7 Secrets to Organizing a Hoarder’s Home
 
For those with hoarding disorder, getting rid of possessions is extraordinarily difficult. This is the case even if the item doesn’t hold any value, either monetarily or emotionally.
 
Hoarders feel they need to save things and become distressed at even the thought of throwing away something. They may even offer excuses like, “I plan on selling that at a yard sale.” Or, “I’m saving that for a friend.”
 
Whether you’re cleaning up your own house, or that of someone you know, here are 7 secrets to organizing a hoarder’s home.
 
1. Be understanding.
 
If you struggle with hoarding disorder, practice self-care. Don’t beat yourself up about past actions. Identify the problem and move forward.
 
If you’re working with a family member, friend or neighbor, practice empathic listening. What may seem like an easy decision for you may be an arduous process for someone who struggles with hoarding. Be patient and stay positive.
 
2. Consult other professionals.
 
If necessary, contact professionals in your area for help. If you don’t know where to look, city and county officials can point you in the right direction.
 
Professional organizers will help you sort through what items can be donated or thrown away and give advice on how best to organize the rest of your belongings. Biohazard specialists dispose of dangerous materials like blood, animal droppings and certain types of trash. Therapists identify the compulsive behavior and provide long-term support.
 
3. Wear protective clothing.
 
Depending on the types of items contained in the hoarder’s home, and how long “stuff” has been allowed to accumulate, you may need to wear protective garments.
 
ALWAYS wear close-toed shoes to prevent yourself from stepping on broken glass or other sharp objects. Wear pants and a long-sleeved shirt you don’t mind getting dirty. If excessive animal feces or other biohazards are present, wear protective eyewear, gloves and a particulate respirator mask.
 
4. Grab the right gear.
 
At a minimum, you’ll need a few basic supplies to begin the cleanup. Bring heavy-duty trash bags, a few empty boxes, some masking tape and a few Sharpie markers. You’ll also want a small stepstool or ladder, broom, vacuum, flashlight and first-aid kit. And don’t forget cleaning supplies like Lysol, bleach, all-purpose cleaner and plenty of paper towels.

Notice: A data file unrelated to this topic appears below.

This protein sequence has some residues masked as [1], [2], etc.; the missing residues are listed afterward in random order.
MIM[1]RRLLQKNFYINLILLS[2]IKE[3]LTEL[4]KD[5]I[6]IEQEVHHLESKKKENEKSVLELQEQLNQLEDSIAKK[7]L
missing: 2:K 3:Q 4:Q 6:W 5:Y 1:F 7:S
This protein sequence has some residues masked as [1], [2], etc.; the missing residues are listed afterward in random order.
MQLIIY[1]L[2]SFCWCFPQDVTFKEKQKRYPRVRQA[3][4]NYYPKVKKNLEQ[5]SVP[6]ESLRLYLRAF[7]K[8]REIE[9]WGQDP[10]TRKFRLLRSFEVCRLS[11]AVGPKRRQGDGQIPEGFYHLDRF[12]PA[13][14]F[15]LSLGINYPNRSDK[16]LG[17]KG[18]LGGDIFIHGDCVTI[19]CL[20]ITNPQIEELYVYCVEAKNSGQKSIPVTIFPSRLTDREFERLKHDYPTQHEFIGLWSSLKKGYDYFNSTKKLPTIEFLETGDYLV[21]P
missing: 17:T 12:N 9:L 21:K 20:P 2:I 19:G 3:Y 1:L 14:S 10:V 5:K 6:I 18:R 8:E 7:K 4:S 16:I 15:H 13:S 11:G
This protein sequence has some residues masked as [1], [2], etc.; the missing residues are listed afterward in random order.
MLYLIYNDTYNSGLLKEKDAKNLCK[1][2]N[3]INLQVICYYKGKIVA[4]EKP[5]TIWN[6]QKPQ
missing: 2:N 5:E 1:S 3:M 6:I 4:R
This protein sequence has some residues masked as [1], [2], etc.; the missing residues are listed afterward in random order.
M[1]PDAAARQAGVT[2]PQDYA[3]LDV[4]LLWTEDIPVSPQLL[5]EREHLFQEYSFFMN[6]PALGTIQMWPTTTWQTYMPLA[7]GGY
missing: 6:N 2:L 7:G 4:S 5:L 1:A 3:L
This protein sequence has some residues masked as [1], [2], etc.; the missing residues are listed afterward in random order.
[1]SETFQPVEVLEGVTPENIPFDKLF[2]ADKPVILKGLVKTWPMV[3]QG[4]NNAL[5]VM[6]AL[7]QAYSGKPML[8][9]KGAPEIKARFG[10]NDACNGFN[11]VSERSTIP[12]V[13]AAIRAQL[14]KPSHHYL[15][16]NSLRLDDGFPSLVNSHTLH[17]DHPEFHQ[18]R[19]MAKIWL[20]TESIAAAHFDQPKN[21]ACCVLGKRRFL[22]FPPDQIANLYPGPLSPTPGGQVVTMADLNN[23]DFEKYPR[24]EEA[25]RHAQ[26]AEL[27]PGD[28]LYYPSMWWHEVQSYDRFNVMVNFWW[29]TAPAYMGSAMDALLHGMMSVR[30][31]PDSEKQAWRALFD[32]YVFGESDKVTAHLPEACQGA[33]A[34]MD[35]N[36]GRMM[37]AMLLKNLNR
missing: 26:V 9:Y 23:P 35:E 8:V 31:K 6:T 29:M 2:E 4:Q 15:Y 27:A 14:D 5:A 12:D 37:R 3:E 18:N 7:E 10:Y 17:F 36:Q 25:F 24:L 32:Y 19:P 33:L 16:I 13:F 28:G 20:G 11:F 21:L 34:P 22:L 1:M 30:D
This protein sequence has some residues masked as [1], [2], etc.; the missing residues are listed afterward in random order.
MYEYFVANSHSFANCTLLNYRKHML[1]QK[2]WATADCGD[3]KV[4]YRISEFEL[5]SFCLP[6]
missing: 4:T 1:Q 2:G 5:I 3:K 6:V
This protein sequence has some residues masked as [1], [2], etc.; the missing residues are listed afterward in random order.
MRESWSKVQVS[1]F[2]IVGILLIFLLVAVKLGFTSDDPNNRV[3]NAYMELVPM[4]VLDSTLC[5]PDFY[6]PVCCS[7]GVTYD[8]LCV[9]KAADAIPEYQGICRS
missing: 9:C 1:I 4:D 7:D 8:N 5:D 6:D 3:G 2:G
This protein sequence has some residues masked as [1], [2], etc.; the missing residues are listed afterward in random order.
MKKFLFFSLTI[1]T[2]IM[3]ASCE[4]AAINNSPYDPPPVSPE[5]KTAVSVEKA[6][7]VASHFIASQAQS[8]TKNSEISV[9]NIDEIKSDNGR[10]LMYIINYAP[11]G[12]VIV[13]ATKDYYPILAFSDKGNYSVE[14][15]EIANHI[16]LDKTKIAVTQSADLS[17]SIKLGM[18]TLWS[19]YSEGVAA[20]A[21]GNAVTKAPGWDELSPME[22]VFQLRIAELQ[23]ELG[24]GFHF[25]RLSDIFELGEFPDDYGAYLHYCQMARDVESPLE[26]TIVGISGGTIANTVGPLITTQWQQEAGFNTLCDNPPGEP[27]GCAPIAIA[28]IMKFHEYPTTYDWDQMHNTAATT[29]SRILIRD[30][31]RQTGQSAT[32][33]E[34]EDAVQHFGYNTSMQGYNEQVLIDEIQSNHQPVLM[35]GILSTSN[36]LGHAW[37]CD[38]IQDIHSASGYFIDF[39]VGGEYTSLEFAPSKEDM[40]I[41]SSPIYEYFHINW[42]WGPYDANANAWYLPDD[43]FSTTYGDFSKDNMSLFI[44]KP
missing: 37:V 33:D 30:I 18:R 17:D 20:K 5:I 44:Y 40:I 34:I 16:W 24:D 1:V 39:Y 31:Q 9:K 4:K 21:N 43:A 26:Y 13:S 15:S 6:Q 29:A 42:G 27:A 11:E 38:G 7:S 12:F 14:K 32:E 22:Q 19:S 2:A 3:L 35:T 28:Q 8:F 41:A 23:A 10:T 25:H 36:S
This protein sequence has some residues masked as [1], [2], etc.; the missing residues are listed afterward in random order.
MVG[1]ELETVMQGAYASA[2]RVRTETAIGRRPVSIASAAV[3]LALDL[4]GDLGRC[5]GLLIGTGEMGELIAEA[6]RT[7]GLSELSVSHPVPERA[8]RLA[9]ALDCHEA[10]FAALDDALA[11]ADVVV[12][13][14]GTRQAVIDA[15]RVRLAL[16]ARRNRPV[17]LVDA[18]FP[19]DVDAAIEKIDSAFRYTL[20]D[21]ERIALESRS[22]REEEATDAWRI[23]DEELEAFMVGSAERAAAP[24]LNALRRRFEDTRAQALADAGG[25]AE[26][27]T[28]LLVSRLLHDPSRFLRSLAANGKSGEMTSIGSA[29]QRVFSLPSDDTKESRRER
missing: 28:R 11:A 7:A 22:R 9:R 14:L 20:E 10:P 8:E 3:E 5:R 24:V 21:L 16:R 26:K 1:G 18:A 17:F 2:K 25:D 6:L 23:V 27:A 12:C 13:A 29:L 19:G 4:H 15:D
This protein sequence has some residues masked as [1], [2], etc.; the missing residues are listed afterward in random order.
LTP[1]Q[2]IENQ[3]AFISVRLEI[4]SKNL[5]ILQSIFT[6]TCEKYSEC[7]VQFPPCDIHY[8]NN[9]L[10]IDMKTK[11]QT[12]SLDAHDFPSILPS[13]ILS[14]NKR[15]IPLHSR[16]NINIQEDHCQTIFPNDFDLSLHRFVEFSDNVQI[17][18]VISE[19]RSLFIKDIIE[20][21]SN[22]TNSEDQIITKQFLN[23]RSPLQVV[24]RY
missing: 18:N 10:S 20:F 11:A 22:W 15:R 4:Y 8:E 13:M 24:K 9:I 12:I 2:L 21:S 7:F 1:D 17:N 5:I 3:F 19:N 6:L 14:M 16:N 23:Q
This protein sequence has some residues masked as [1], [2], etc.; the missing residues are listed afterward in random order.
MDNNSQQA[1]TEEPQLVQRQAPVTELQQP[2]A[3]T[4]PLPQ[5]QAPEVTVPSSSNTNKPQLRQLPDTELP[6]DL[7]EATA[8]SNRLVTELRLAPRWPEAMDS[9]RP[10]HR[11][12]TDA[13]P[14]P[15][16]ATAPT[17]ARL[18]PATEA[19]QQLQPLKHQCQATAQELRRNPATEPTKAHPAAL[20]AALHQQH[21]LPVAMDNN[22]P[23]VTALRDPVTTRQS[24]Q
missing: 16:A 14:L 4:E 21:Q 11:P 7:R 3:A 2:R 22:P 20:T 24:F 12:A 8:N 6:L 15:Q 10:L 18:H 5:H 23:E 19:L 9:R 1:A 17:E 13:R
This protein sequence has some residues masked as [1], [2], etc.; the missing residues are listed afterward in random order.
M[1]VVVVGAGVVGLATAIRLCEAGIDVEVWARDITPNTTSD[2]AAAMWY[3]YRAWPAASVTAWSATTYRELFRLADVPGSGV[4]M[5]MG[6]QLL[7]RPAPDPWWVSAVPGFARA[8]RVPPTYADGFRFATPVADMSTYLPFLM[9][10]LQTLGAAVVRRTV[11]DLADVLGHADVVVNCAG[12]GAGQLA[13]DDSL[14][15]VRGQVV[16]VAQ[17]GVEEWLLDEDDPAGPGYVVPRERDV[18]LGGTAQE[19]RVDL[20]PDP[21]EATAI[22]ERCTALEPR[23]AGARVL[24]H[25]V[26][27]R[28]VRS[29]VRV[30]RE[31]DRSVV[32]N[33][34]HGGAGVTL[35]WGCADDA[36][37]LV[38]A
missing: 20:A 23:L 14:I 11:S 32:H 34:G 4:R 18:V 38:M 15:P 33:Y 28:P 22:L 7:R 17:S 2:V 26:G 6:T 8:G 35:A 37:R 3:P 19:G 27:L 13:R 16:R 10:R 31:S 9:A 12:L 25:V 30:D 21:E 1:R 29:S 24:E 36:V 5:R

5. Clean the bathroom first.
 
Hoarding cleanups are a marathon. You’ll most likely be working all day and will inevitably need to use the restroom. At a minimum, clean out a walkway to the toilet and sink. Make sure the facilities are in good enough condition to use. Bleach the toilet and disinfect the counter.
 
6. Sort through the clutter.
 
Before you organize, it’s important to get rid of as much “stuff” as possible. Create 3 piles: keep, donate and throw away. If there isn’t room inside for the piles, move the items outside and use tarps if necessary.
 
Ask questions to decide what should go where.
  • Does this item work? Things in good condition can be donated to a local charity.
  • Why am I saving it? A meaningful heirloom is worth keeping. A large collection of hotel shampoo bottles is not.
  • Is this a duplicate? Make sure to keep only one of each item.
For large donation piles, ask The Salvation Army or another charity to arrange a pickup. That will get everything out of the house immediately and avoid any inadvertent regression.
 
7. Take breaks.
 
Bring plenty of bottled water and non-perishable snacks. You’ll need to keep your energy up as you clean throughout the day. If the weather is nice, go outside and get some fresh air. The homes of hoarders tend to be stuffy and full of dust and other allergens. A little sunshine will go a long way.
 
I hope you found some of this information helpful Collectors! Stay tuned this Summer – we are currently recording the hOaRdGANIZE Podcast, which includes amazing guest interviews from experts in the field, lots of organizing tips and hacks, and a step by step series on how to organize your hoard.
 
 
Rachel Seavey, Owner & Blogger

Rachel Seavey, Owner & Blogger

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